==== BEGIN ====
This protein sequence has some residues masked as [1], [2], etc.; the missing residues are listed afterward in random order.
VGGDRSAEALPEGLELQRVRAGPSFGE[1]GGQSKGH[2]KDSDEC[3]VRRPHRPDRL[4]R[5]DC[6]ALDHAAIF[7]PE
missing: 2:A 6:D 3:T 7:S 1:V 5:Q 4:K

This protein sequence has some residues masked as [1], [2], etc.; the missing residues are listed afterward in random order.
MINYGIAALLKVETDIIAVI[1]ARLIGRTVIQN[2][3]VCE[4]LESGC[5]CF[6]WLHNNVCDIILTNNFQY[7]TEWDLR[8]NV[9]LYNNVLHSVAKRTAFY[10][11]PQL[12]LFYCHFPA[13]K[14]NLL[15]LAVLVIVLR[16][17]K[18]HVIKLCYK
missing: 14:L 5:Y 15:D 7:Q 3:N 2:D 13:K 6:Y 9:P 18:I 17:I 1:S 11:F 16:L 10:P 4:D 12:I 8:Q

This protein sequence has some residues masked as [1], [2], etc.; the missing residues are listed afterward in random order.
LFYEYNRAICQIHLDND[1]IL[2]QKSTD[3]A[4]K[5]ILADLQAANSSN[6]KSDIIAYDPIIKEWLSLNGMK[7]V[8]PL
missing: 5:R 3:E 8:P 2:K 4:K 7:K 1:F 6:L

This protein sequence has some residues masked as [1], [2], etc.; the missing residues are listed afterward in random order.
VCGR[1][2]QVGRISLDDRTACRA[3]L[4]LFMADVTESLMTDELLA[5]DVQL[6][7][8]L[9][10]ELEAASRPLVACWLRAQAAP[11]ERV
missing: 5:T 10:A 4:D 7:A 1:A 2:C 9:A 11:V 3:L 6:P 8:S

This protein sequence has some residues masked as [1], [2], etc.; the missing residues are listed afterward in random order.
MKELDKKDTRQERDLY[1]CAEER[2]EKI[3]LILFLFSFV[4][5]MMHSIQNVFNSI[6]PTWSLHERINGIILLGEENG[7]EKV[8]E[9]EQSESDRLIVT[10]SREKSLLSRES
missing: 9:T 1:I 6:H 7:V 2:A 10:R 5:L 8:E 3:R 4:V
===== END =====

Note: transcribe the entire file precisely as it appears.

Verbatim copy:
This protein sequence has some residues masked as [1], [2], etc.; the missing residues are listed afterward in random order.
VGGDRSAEALPEGLELQRVRAGPSFGE[1]GGQSKGH[2]KDSDEC[3]VRRPHRPDRL[4]R[5]DC[6]ALDHAAIF[7]PE
missing: 2:A 6:D 3:T 7:S 1:V 5:Q 4:K

This protein sequence has some residues masked as [1], [2], etc.; the missing residues are listed afterward in random order.
MINYGIAALLKVETDIIAVI[1]ARLIGRTVIQN[2][3]VCE[4]LESGC[5]CF[6]WLHNNVCDIILTNNFQY[7]TEWDLR[8]NV[9]LYNNVLHSVAKRTAFY[10][11]PQL[12]LFYCHFPA[13]K[14]NLL[15]LAVLVIVLR[16][17]K[18]HVIKLCYK
missing: 14:L 5:Y 15:D 7:Q 3:N 2:D 13:K 6:Y 9:P 18:I 17:I 1:S 11:F 16:L 10:P 4:D 12:I 8:Q

This protein sequence has some residues masked as [1], [2], etc.; the missing residues are listed afterward in random order.
LFYEYNRAICQIHLDND[1]IL[2]QKSTD[3]A[4]K[5]ILADLQAANSSN[6]KSDIIAYDPIIKEWLSLNGMK[7]V[8]PL
missing: 5:R 3:E 8:P 2:K 4:K 7:K 1:F 6:L

This protein sequence has some residues masked as [1], [2], etc.; the missing residues are listed afterward in random order.
VCGR[1][2]QVGRISLDDRTACRA[3]L[4]LFMADVTESLMTDELLA[5]DVQL[6][7][8]L[9][10]ELEAASRPLVACWLRAQAAP[11]ERV
missing: 5:T 10:A 4:D 7:A 1:A 2:C 9:A 11:V 3:L 6:P 8:S

This protein sequence has some residues masked as [1], [2], etc.; the missing residues are listed afterward in random order.
MKELDKKDTRQERDLY[1]CAEER[2]EKI[3]LILFLFSFV[4][5]MMHSIQNVFNSI[6]PTWSLHERINGIILLGEENG[7]EKV[8]E[9]EQSESDRLIVT[10]SREKSLLSRES
missing: 9:T 1:I 6:H 7:V 2:A 10:R 5:L 8:E 3:R 4:V